William Addis toothbrush invention

New inventions can sprout from the most unlikely of sources—and the oddest of places. The modern toothbrush was not invented by a dentist in a hygiene laboratory but by a prisoner serving time in an English prison in the late 1700s with a need for cleaner teeth. Read More >>


One sometimes finds what one is not looking for Alexander Fleming Penicillin Inventions by Accident InventHelp Blog


This famous quotation by Alexander Fleming is certainly true with regard to his discovery of penicillin. This antibiotic resulted in its discoverer sharing the Nobel Prize in 1945 and being ranked as the most important discovery of the millennium by at least 3 large magazines at the approach of 2000. Read More >>


Eli Whitney Cotton Gin Inventor

Happy Birthday to Eli Whitney today who was born on December 8, 1765.

As most of us know, Whitney is most famous for inventing the cotton gin, which highly streamlined the process of extracting fiber from cotton seeds. It produced more cotton in one hour than would be produced by multiple workers in one day. Unfortunately, Whitney struggled to earn any money for this invention as the patent was widely pirated. However, his affinity for machine work and technology led to success in various other fields you may be unaware of: Read More >>


In celebration of Karl Benz’s birthday today (Nov. 25, 1844), let’s take a closer look at 5 of his inventions that helped transform the automotive industry, starting with the 3-wheeled “horseless carriage”:

1886 Benz Motorwagen

1886 Benz Motorwagen (DRP No. 37435)

1. The Motorwagen, patented in 1886, was the world’s first gas-fueled car. It offered a number of innovative features including a four-stroke engine, an evaporative cooling system, three wire-spoke wheels and two-passenger seating. The most prominent innovation was the vehicle’s ability to generate its own power via the internal combustion engine.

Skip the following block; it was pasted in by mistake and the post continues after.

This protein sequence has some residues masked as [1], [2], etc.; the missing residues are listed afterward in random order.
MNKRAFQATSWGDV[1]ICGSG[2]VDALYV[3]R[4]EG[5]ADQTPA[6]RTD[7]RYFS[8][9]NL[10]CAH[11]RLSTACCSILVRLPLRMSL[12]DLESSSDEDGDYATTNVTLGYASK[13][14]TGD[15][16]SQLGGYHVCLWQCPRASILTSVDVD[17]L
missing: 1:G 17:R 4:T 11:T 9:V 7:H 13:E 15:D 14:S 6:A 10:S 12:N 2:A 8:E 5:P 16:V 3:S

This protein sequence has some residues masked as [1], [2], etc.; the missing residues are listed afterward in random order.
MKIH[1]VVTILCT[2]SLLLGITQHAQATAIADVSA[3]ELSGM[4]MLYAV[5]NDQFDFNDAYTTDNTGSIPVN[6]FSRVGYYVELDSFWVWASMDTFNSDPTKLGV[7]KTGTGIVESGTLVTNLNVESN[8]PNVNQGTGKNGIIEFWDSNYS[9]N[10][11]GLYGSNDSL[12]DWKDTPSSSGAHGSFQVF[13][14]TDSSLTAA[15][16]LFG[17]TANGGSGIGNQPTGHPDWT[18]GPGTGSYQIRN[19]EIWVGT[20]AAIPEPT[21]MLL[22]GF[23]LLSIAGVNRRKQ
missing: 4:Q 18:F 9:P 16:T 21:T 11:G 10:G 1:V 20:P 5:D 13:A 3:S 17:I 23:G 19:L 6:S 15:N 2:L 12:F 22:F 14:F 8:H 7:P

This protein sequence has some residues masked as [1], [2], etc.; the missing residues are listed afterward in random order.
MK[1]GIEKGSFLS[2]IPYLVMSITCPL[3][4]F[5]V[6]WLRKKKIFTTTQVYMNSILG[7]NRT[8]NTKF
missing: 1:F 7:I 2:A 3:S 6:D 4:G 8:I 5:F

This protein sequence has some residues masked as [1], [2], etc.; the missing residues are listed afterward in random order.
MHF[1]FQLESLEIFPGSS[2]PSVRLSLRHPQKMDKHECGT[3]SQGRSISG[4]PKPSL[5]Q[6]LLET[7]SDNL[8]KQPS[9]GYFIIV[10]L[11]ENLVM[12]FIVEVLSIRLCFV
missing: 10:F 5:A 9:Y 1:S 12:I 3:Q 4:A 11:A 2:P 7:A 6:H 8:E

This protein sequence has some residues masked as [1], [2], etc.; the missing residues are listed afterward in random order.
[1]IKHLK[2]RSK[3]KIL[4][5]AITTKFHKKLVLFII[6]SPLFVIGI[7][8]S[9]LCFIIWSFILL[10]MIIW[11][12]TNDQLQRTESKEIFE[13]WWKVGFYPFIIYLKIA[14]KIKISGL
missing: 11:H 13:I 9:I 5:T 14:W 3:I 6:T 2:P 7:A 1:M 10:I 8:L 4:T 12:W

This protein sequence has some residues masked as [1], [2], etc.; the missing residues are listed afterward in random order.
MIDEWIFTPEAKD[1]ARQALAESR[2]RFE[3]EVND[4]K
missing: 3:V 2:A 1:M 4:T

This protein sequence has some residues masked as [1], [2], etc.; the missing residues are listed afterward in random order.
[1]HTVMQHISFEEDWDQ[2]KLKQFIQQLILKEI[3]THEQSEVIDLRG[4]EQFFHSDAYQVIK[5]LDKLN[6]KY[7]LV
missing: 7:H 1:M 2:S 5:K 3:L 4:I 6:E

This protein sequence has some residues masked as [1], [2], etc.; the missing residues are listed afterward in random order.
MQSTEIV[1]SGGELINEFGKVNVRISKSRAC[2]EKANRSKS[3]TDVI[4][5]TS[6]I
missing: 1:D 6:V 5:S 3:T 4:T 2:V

2. The Two-Stroke Engine was patented in 1879. It was a new type of internal combustion engine designed to complete a power cycle with only two “strokes” or up and down movements as compared to the four-stroke engine, which required four strokes.

3. The Double-Pivot Steering System, patented in 1893, was considered the solution to the automotive steering problem of the late 1800’s. The system utilized a steering crank in place of the current steering shaft.

4. The Benz Patent Motor Car Velocipede was invented in 1894. It was considered the world’s first production car since over 1,200 units were built. The vehicle featured the new double-pivot steering system and it offered a lighter design with a new, smaller engine.

5. The Boxer Engine received a patent in 1896. The engine design was the first to feature horizontally-opposed pistons. This invention paved the way for high-performance racing car engines and helped set the standard for the Mercedes-Benz name we know today.


Posted by Nicole Lininger | Filed under History, Innovation

When you think of Abraham Lincoln you think of the historical president: the Emancipation Proclamation, the Gettysburg Address, the first Republican President. He was also an inventor… Read More >>

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